There’s been some debate in the Orange County Register over requiring 8th grade students to take algebra.
Taking algebra in 7th grade, in the 1960s
Editorial claiming the standard needs to be rethought and a push for a “market-based” education system
Letter claiming students rushing to AP actually have weaker skills
I mainly just wanted to link, but a couple comments:
1. Comparisons with curriculum from the 50s and 60s tend to be bogus. Much of the material taught in college in the 50s has been pushed into high school, even though all the names of courses have stayed the same. (This particular letter doesn’t fall in that category, but I do wonder what they thought “algebra” was in that class. I suspect it was more along the lines of pre-algebra, which really is just algebra with less complicated problems.)
2. Charter schools have proliferated in such number in Arizona that we *do* have a market-based system now. Our district has a newfound urgency in keeping students. I don’t know the exact situation in California, where last I heard due to the real estate market it exploded or something.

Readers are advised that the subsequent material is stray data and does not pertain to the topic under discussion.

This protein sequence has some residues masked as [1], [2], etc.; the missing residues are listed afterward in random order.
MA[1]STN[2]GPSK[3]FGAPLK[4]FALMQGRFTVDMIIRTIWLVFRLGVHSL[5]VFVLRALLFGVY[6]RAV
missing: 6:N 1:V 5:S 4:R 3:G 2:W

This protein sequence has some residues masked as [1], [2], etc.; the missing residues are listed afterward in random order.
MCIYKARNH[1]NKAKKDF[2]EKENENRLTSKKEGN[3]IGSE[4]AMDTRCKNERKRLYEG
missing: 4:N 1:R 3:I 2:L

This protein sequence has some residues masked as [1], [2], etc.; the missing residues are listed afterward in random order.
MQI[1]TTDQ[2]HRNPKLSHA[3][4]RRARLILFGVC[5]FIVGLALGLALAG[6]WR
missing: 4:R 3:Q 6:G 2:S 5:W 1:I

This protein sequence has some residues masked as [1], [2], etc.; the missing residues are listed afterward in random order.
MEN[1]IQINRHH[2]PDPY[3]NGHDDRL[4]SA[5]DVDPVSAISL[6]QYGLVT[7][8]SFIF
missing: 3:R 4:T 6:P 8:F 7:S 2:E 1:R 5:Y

3. I find the last claim interesting, even if it is anecdotal. There’s been enough research for “Algebra for All” at the 9th grade level to convince me it indeed should be mandated, but I haven’t heard what has happened with equivalent research at the 8th grade level.
4. International comparisons regarding test score statistics tend to be only vaguely accurate, especially when comparing countries that have tracking with countries that do not have tracking. When the “lower cream” of students isn’t counted at all, that can have an enormous impact on scores.
How is it possible that 43 years ago Israel starred in first place in international studies of students’ achievements in mathematics but in recent decades ranks in the middle? The answer is simple and unpleasant: apparently, there never was any such thing as an international rank.
One of the important factors that must be taken into consideration in all sorts of international research studies is the quality of the sample, that is the extent to which it represents the population. In the celebrated 1964 study, Arab schools were not included. In that year, Arabs constituted 11 percent of the population. Moreover, the representation of the Jewish population is also dubious. It turns out that each of the countries in this study was given the opportunity to eliminate a part of the sample for various reasons.
I finally would like to apologize I still haven’t got back to regular posting, but a new project came up. I will be in California next week and all I can say right now it is very School 2.0-ish. I’ll write more when I’m able.